National Fisherman

The Maryland Department of Natural Resources and State Police hope new technology and harsher penalties will help crack down on illegal oyster harvesting in the Chesapeake Bay.

Poaching includes harvesting undersized oysters, exceeding bushel limits or harvesting in areas designated as sanctuaries.

Oyster poaching can undermine attempts at restoring oyster populations. Mostly due to overharvesting and disease, “currently less than 1 percent of historic levels of oysters exist in the bay,” Sarah Widman, a Department of Natural Resources Fishery spokeswoman said.

Poaching also compromises researchers’ ability to gather data. “It’s very frustrating from a scientific perspective,” said Don Meritt, director of the Horn Point Laboratory.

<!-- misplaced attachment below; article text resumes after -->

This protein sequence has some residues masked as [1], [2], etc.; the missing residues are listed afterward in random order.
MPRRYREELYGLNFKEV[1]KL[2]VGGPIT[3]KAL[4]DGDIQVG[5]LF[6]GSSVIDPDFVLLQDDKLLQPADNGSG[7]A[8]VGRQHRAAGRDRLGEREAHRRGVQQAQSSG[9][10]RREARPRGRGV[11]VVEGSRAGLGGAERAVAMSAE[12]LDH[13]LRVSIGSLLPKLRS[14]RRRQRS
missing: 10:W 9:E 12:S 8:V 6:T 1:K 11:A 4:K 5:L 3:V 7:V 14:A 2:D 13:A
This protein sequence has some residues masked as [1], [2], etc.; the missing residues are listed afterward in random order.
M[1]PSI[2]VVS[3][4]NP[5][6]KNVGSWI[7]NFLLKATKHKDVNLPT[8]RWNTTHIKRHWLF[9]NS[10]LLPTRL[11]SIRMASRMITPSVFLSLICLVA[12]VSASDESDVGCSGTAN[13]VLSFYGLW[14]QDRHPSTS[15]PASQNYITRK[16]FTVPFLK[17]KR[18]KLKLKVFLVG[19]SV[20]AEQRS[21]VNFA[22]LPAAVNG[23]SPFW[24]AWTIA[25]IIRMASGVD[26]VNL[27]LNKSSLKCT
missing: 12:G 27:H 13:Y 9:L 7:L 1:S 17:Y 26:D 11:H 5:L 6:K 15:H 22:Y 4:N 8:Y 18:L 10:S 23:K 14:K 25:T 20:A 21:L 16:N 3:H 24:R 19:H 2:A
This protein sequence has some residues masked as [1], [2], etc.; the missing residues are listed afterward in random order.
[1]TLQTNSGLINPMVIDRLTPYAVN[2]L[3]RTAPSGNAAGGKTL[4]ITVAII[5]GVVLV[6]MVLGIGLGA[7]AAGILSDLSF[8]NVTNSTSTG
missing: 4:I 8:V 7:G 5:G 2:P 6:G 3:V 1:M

The oyster harvest season runs from Oct. 1 to the end of March.

Read the full story at the Capital News Service>>

Inside the Industry

NMFS recently released a draft action plan for fish discard and release mortality science, creating a list of actions that they hope can better inform fisheries.

We know that fishermen have to deal with bycatch by discarding or releasing unwanted catch overboard, but there is a data gap regarding how those fish survive.


A new study has identified a set of features common to all ocean ecosystems that provide a visual diagnosis of the health of the underwater environment coastal communities rely on.

Together, the features detail cumulative effects of threats -- such as overfishing, pollution, and invasive species,  allowing responders to act faster to increase ocean resiliency and sustainability.

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